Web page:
Barkley and James Kopecky in Dwight Rhoden's The Groove. Photo by Jeff Cravotta, Courtesy Charlotte Ballet

25 to Watch 2018: Raven Barkley

Surrounded by 10 male dancers, Charlotte Ballet's Raven Barkley holds her own in a thrilling grand allégro combination filled with jumps, beats and tours en l'air. In the "Winter" section of Sasha Janes' The Four Seasons, she matches the electrifying intensity of Antonio Vivaldi's music.

Athleticism is Barkley's calling card. It's what Janes says landed her the "Winter" lead in her first season with Charlotte Ballet. But beyond her ballon, Barkley's dancing possesses deep fluidity and musicality, as seen in another of Janes' ballets, Last Lost Chance. In an emotional solo, she spins like a slow-moving mobile, projecting a sense of yearning that cuts to the quick.

Before joining Charlotte Ballet in 2015, the 24-year-old Bronx native trained at Dance Theatre of Harlem's pre-professional program, and graduated summa cum laude with a BFA in dance from SUNY Purchase. Sure to be a magnet for other choreographers and répétiteurs coming to work with the company, the focused and driven Barkley says, "Every day I find something different to work on to improve."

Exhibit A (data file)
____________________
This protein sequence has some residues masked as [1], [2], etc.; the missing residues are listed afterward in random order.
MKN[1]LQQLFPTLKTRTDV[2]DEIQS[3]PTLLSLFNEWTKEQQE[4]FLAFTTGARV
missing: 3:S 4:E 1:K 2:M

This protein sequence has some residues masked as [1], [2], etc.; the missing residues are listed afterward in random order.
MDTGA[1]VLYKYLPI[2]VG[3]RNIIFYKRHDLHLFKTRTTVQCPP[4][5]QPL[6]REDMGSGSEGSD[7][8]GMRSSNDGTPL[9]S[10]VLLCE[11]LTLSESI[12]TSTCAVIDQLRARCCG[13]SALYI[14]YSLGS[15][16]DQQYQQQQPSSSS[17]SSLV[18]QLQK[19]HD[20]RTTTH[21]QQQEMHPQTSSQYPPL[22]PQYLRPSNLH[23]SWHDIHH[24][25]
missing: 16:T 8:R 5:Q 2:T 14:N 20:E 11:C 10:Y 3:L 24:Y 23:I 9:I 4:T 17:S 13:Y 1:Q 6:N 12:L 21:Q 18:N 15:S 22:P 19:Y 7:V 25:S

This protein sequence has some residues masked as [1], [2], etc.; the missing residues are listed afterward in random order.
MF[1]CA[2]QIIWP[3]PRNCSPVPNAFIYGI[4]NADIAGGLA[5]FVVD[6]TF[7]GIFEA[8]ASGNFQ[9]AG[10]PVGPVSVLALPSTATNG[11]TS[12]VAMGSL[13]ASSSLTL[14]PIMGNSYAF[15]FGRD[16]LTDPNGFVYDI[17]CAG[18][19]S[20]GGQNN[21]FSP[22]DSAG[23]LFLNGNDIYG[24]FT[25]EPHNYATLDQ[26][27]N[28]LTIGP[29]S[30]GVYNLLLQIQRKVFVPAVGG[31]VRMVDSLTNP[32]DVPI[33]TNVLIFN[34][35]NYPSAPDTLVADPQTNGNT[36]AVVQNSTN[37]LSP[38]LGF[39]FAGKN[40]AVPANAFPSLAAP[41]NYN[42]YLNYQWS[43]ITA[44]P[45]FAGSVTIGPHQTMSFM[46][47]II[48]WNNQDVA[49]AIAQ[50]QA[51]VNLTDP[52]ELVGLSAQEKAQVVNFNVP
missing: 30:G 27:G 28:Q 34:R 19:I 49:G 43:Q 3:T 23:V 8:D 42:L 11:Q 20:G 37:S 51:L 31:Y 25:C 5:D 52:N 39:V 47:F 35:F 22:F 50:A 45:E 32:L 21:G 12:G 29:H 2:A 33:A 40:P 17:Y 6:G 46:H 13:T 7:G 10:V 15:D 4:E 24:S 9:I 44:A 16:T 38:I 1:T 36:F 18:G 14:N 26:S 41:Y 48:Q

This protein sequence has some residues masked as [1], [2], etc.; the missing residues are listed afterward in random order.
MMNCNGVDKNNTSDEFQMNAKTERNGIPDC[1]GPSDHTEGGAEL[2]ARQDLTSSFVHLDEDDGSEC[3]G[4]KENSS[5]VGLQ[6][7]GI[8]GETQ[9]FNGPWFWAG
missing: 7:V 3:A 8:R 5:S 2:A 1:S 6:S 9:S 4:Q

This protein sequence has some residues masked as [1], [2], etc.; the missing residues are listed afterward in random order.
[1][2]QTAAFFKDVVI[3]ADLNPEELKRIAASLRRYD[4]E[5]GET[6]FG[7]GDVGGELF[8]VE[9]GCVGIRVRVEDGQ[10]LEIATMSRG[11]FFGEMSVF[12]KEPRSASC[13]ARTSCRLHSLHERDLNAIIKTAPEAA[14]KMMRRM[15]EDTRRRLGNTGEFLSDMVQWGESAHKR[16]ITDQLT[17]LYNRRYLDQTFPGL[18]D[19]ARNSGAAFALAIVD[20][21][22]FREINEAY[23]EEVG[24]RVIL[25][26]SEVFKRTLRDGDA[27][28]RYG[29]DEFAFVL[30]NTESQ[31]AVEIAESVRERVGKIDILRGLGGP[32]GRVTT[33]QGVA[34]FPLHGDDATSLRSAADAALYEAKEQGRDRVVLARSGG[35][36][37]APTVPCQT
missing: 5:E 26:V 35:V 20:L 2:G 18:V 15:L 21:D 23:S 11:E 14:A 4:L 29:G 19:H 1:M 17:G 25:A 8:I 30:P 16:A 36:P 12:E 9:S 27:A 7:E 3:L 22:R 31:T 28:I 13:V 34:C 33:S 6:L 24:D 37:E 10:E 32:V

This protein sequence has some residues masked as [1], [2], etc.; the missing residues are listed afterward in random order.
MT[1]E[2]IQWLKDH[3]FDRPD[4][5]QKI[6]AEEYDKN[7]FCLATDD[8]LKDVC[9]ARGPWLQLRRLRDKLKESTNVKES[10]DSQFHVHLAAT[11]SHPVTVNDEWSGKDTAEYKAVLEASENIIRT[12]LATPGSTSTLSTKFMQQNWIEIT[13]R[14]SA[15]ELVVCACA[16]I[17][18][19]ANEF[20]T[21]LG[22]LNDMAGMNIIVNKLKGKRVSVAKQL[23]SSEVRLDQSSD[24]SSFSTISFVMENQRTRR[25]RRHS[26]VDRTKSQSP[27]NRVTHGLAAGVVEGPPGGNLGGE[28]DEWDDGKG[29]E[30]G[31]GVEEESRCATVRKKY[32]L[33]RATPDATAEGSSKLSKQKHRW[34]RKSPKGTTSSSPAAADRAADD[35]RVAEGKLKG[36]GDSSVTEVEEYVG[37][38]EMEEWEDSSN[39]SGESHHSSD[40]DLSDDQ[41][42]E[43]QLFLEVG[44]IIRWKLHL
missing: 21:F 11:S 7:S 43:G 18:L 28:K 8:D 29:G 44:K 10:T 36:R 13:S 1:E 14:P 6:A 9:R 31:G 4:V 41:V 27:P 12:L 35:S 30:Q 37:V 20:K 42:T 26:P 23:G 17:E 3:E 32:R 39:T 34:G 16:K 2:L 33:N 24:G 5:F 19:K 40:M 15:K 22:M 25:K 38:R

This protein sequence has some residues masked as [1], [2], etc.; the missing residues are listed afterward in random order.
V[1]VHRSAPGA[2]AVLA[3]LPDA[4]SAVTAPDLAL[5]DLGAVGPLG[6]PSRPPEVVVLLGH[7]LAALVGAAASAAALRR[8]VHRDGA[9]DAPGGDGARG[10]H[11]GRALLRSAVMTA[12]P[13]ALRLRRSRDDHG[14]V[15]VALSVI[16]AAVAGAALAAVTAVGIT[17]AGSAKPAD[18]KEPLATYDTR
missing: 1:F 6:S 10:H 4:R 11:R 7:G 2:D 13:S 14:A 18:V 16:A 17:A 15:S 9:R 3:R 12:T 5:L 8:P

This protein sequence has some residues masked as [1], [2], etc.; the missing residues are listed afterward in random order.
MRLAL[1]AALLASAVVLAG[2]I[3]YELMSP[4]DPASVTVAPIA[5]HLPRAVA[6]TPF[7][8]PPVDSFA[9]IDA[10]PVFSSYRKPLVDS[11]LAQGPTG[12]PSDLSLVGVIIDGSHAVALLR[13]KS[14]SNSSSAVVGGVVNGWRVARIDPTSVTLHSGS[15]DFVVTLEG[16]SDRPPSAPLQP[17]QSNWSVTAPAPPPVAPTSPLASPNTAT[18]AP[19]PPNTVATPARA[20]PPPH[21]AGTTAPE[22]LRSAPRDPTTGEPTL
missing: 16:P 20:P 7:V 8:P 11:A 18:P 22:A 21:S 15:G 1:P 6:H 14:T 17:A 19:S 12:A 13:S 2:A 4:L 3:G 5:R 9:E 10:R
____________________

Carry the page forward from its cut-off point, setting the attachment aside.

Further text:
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TaraMarie Perri in tree pose at Storm King Art Center. Photo by Sophie Kuller, Courtesy Perri

5 Self-Soothing Exercises You Can Do to Calm Your Anxiety

Physical stillness can be one of the hardest things to master in dance. But stillness in the bigger sense—like when your career and life are on hold—goes against every dancers' natural instincts.

"Dancers are less comfortable with stillness and change than most," says TaraMarie Perri, founder and director of Perri Institute for Mind and Body and Mind Body Dancer. "Through daily discipline, we are trained to move through space and are attracted to forward momentum. Simply put, dancers are far more comfortable when they have a sense of control over the movements and when life is 'in action.' "

To regain that sense of control, and soothe some of the anxiety most of us are feeling right now, it helps to do what we know best: Get back into our bodies. Certain movements and shapes can help ground us, calm our nervous system and bring us into the present.

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